Proactive vs. reactive cybersecurity – a comparative cost analysis

Nica San Juan
Nica San Juan | Staff writer
Last updated: January 5, 2021

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Every organization is constantly on the lookout for ways to stand up better to cyber breaches. What is your posture and how well does it serve you in detecting, avoiding and repelling threats?

Given the present-day prevalence and cost of cyber-attacks, it is imperative that every business operator undertakes an extensive review of their security posture. Understanding the various strategies is the first step to adopting an effective one.

Key strategies for fighting cybercrime

There are at least two strategies for combatting cybersecurity threats. These are:

  • Reactive – after a breach takes place if it takes place
  • Proactive – before a breach takes place

Which is the best strategy?

One of the worst effects of cyber breaches has to do with the various costs associated with the attack. A security breach will often lead to massive financial loss. But not to be ignored are other costs such as loss of consumer trust, damage to a brand’s market value and a toll on market profile.

Let us look at real-life situations that highlight the costs and benefits of the different approaches:

Reactive approach

There have been a number of high-profile attacks in recent years, including two attacks on Yahoo and one each on Equifax and Target. In the Target breach, attackers gained access to credit card details from point of sale systems. The breach affected about 2,000 stores and according to estimates, cost approximately $300 million.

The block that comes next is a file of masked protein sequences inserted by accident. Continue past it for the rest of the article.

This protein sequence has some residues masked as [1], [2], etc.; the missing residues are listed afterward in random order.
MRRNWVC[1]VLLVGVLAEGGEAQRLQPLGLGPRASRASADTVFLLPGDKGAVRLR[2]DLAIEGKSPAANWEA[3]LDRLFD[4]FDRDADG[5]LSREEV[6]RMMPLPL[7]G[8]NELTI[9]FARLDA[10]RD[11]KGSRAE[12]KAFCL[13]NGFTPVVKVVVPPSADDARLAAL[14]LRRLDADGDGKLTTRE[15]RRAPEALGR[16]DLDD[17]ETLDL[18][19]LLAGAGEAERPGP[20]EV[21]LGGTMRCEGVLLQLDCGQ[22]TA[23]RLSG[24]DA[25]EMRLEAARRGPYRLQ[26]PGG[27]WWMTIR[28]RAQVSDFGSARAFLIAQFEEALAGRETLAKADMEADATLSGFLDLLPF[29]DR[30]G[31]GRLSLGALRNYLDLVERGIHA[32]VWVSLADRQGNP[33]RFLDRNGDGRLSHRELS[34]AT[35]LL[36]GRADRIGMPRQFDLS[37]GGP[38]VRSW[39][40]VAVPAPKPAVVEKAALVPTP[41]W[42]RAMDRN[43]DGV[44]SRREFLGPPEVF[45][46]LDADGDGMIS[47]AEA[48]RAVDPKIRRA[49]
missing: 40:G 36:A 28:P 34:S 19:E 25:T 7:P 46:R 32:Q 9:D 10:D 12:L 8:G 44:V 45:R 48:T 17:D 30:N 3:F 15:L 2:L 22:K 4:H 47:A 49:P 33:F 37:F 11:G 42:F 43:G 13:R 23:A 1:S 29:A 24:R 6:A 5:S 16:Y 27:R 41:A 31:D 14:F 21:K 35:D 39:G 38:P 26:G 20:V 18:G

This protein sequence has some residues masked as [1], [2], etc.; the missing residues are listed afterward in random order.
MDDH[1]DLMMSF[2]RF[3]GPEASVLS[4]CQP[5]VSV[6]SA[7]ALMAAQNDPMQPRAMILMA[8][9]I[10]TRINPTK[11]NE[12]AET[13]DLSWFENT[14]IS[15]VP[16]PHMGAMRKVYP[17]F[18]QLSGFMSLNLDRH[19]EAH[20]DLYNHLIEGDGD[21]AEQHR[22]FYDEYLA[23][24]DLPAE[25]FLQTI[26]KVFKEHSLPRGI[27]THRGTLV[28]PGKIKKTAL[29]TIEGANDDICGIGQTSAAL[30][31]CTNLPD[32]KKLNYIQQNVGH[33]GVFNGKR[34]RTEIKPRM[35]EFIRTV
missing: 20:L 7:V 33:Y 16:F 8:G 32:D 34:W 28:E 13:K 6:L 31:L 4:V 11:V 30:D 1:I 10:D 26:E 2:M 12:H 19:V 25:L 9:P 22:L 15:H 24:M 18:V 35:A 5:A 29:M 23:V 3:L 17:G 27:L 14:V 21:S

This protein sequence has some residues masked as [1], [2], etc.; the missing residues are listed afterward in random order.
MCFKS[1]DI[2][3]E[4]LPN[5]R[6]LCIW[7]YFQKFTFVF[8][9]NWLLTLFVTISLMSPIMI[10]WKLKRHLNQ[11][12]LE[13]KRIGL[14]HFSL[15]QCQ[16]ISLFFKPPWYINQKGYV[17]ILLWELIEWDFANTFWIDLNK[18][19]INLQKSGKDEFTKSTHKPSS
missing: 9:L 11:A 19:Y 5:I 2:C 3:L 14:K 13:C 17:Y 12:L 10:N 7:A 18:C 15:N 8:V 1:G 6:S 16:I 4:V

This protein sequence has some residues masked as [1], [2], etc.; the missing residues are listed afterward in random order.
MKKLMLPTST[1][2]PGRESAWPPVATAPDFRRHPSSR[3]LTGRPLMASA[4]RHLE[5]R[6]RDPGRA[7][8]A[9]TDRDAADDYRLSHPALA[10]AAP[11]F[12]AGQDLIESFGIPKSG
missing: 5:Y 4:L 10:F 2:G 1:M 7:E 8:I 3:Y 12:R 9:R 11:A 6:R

At the time of the incident, Target initially announced that the data breach had affected about 40 million customers. Several weeks after the announcement, the retail giant said that about 70 million more customers had been affected as well.

According to reports from an internal interview, the CEO admitted that the company had missed the signs of the breach. Such a traditional security approach centers on detection and reaction to vulnerabilities that penetrate a network or a system.

The action begins when an incident takes place. It might not necessarily be a breach, but something threatening, suspicious or unusual has to set off the alarm system.

In most cases, the focus of the model is on establishing a strong defense wall to prevent unauthorized entry. The information security system operates in isolation independent of the business and is also specific to the organization. That means it disregards issues that may arise from connected companies.

It always keeps the lights on so to speak by consistently upgrading to the latest security software. However, it has a major downside in the sense that its view of the threat landscape is limited. Some of the major benefits of the system include:

  • It is simple and thus cost-effective.
  • There are lots of security software options to choose from.
  • It has been around the longest and has proven viability.

In spite of the above advantages, the system is not ideal for businesses that store sensitive data. The defenses are often inadequate at keeping up with the development of cyber threats.

Proactive approach